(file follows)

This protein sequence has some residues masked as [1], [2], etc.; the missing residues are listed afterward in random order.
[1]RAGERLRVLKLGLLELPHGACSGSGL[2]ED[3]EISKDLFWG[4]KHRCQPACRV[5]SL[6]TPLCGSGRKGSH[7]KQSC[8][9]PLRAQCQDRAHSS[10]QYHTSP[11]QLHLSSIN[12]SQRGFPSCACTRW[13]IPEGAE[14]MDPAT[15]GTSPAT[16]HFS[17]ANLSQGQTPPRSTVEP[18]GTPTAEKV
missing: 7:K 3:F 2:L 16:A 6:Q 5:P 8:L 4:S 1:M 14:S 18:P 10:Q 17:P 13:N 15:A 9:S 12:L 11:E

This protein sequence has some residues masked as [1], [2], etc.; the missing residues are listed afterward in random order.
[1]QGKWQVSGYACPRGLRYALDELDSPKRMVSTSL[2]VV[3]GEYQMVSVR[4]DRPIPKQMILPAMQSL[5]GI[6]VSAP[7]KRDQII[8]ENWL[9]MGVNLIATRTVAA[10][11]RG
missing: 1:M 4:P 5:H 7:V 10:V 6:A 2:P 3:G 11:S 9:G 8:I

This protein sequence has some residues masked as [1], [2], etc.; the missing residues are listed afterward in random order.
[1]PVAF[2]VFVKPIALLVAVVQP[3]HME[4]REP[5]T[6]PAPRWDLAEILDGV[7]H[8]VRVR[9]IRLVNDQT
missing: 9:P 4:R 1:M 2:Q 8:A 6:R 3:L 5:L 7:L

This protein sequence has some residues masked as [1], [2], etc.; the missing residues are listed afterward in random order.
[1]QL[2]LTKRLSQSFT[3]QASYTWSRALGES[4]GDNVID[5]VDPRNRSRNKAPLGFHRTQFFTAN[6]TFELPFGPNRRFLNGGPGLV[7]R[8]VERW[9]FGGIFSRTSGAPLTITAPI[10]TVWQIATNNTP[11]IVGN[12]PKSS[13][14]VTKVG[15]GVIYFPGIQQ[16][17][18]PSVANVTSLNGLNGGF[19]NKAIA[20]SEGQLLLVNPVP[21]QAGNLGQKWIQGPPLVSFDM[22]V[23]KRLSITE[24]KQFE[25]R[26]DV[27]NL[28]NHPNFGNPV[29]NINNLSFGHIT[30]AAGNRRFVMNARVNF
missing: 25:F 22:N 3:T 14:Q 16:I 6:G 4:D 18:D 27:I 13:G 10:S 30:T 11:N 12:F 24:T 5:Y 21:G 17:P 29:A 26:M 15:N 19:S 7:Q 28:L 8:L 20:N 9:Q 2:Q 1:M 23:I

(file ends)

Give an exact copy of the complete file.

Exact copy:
This protein sequence has some residues masked as [1], [2], etc.; the missing residues are listed afterward in random order.
[1]RAGERLRVLKLGLLELPHGACSGSGL[2]ED[3]EISKDLFWG[4]KHRCQPACRV[5]SL[6]TPLCGSGRKGSH[7]KQSC[8][9]PLRAQCQDRAHSS[10]QYHTSP[11]QLHLSSIN[12]SQRGFPSCACTRW[13]IPEGAE[14]MDPAT[15]GTSPAT[16]HFS[17]ANLSQGQTPPRSTVEP[18]GTPTAEKV
missing: 7:K 3:F 2:L 16:A 6:Q 5:P 8:L 4:S 1:M 14:S 18:P 10:Q 17:P 13:N 15:A 9:S 12:L 11:E

This protein sequence has some residues masked as [1], [2], etc.; the missing residues are listed afterward in random order.
[1]QGKWQVSGYACPRGLRYALDELDSPKRMVSTSL[2]VV[3]GEYQMVSVR[4]DRPIPKQMILPAMQSL[5]GI[6]VSAP[7]KRDQII[8]ENWL[9]MGVNLIATRTVAA[10][11]RG
missing: 1:M 4:P 5:H 7:V 10:V 6:A 2:P 3:G 11:S 9:G 8:I

This protein sequence has some residues masked as [1], [2], etc.; the missing residues are listed afterward in random order.
[1]PVAF[2]VFVKPIALLVAVVQP[3]HME[4]REP[5]T[6]PAPRWDLAEILDGV[7]H[8]VRVR[9]IRLVNDQT
missing: 9:P 4:R 1:M 2:Q 8:A 6:R 3:L 5:L 7:L

This protein sequence has some residues masked as [1], [2], etc.; the missing residues are listed afterward in random order.
[1]QL[2]LTKRLSQSFT[3]QASYTWSRALGES[4]GDNVID[5]VDPRNRSRNKAPLGFHRTQFFTAN[6]TFELPFGPNRRFLNGGPGLV[7]R[8]VERW[9]FGGIFSRTSGAPLTITAPI[10]TVWQIATNNTP[11]IVGN[12]PKSS[13][14]VTKVG[15]GVIYFPGIQQ[16][17][18]PSVANVTSLNGLNGGF[19]NKAIA[20]SEGQLLLVNPVP[21]QAGNLGQKWIQGPPLVSFDM[22]V[23]KRLSITE[24]KQFE[25]R[26]DV[27]NL[28]NHPNFGNPV[29]NINNLSFGHIT[30]AAGNRRFVMNARVNF
missing: 25:F 22:N 3:T 14:Q 16:I 6:G 4:D 18:D 27:I 13:G 10:S 30:T 11:N 12:F 24:T 5:Y 21:G 17:P 29:A 26:M 15:N 19:S 7:Q 28:L 8:L 20:N 9:Q 2:Q 1:M 23:I